a bit thick/strong

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a bit thick

more than you can tolerate; unfair or unreasonable. British informal
1991 Alistair Campbell Sidewinder I thought this was a bit thick, and to begin with I tried to defend myself.
See also: bit, thick

a bit ˈthick/ˈstrong

(old-fashioned, British English, informal) not fair or acceptable: It’s a bit thick of him to expect me to pay every time we go out together.She said it was the worst book she’d ever read, which I think was a bit strong.
See also: bit, strong, thick
References in classic literature ?
Rostov was therefore unpleasantly struck by the presence of French officers in Boris' lodging, dressed in uniforms he had been accustomed to see from quite a different point of view from the outposts of the flank.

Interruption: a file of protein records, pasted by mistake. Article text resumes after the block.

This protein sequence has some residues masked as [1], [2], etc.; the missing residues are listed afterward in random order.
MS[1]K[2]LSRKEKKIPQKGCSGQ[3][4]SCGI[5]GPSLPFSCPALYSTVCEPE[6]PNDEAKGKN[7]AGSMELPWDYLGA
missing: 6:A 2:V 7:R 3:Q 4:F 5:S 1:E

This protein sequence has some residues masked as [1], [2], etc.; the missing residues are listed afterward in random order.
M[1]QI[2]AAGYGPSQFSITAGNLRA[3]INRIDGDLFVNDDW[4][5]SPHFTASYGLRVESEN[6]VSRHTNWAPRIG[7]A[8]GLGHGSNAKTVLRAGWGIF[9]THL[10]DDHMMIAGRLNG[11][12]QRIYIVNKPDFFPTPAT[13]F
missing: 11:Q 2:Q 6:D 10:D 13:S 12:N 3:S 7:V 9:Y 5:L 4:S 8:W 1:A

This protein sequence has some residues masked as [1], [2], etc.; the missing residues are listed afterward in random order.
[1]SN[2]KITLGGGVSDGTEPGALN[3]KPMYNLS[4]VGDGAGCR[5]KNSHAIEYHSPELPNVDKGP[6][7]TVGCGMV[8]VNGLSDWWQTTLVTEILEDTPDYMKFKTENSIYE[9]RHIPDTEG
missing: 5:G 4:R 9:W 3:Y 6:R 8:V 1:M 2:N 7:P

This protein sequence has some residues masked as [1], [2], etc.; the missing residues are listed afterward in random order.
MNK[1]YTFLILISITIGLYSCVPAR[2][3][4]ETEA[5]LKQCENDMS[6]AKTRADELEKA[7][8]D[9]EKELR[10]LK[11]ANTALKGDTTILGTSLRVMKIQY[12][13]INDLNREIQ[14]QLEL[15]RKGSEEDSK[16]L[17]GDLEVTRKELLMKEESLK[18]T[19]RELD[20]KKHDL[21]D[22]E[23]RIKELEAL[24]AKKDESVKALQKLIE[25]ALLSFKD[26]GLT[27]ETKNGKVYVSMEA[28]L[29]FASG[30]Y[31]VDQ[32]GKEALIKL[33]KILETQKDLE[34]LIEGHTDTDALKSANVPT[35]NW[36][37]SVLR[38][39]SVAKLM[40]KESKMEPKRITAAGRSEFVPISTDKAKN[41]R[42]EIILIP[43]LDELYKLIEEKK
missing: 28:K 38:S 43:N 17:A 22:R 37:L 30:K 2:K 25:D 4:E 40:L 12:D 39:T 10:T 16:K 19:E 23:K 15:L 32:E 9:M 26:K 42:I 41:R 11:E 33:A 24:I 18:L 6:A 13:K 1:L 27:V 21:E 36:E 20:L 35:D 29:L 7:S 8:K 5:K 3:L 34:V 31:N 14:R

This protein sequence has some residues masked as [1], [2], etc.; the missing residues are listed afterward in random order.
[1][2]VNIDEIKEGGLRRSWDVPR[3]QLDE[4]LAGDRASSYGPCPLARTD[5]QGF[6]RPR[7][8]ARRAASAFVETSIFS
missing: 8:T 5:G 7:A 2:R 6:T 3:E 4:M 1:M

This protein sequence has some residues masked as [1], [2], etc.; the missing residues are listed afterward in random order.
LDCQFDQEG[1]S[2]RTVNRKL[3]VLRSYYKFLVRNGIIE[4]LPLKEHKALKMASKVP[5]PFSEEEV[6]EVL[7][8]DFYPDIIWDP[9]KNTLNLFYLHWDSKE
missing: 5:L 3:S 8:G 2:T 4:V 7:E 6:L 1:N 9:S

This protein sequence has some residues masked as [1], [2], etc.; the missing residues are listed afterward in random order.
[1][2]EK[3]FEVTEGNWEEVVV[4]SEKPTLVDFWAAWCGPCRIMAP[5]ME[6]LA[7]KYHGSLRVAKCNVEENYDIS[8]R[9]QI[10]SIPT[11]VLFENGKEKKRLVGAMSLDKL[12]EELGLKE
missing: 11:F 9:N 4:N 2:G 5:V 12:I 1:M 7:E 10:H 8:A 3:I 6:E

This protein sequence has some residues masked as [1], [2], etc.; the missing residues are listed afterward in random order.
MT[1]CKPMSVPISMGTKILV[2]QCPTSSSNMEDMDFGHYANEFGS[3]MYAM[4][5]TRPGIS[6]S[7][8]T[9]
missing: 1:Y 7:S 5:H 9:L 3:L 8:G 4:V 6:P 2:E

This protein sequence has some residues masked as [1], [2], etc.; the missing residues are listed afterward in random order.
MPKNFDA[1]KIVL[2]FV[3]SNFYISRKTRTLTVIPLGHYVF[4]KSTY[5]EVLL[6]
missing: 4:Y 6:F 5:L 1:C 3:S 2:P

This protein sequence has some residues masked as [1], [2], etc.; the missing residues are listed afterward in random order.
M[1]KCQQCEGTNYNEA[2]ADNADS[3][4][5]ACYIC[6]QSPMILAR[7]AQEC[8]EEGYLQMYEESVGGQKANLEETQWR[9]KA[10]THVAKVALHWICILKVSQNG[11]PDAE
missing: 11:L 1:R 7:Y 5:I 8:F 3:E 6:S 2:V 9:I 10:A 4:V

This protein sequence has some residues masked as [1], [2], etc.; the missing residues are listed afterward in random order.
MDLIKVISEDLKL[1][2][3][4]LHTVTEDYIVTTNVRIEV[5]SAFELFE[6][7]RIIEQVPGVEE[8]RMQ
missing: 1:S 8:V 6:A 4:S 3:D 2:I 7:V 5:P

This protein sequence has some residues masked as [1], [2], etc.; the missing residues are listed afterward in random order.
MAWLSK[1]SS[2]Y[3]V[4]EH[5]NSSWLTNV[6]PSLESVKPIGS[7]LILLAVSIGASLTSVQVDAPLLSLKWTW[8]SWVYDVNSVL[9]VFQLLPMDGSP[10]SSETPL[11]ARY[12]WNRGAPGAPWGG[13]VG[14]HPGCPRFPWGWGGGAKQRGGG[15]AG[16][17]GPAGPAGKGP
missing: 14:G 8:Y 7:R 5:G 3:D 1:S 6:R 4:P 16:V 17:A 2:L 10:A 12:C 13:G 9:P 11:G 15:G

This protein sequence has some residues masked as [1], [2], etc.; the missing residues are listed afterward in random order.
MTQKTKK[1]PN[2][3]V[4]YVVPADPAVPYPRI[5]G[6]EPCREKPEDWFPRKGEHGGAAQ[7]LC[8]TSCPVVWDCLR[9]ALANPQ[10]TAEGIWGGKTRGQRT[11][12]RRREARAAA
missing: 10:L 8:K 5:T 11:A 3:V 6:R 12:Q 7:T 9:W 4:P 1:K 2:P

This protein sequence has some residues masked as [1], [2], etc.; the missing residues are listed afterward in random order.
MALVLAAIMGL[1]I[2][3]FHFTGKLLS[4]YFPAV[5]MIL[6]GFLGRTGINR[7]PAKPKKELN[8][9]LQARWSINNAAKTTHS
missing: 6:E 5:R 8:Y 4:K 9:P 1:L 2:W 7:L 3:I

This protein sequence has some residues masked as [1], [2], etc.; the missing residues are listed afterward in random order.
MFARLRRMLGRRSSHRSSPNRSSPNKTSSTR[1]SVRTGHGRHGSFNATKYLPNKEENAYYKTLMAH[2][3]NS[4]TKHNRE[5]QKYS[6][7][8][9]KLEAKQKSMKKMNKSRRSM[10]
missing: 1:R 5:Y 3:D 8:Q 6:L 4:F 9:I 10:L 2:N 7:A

No, my warning comes to you from a different point of view.
He would have refused a bit of hers beforehand, but one is naturally at a different point of view before and after one's own share of puff is swallowed.
Mrs Chivery, speaking as a mother and not as a diplomatist, had then, from a different point of view, desired her husband to recollect that their John had never been strong, and that his love had fretted and worrited him enough as it was, without his being driven to do himself a mischief, as nobody couldn't say he wouldn't be if he was crossed.
Cadwallader's merits from a different point of view, winced a little when her name was announced in the library, where he was sitting alone.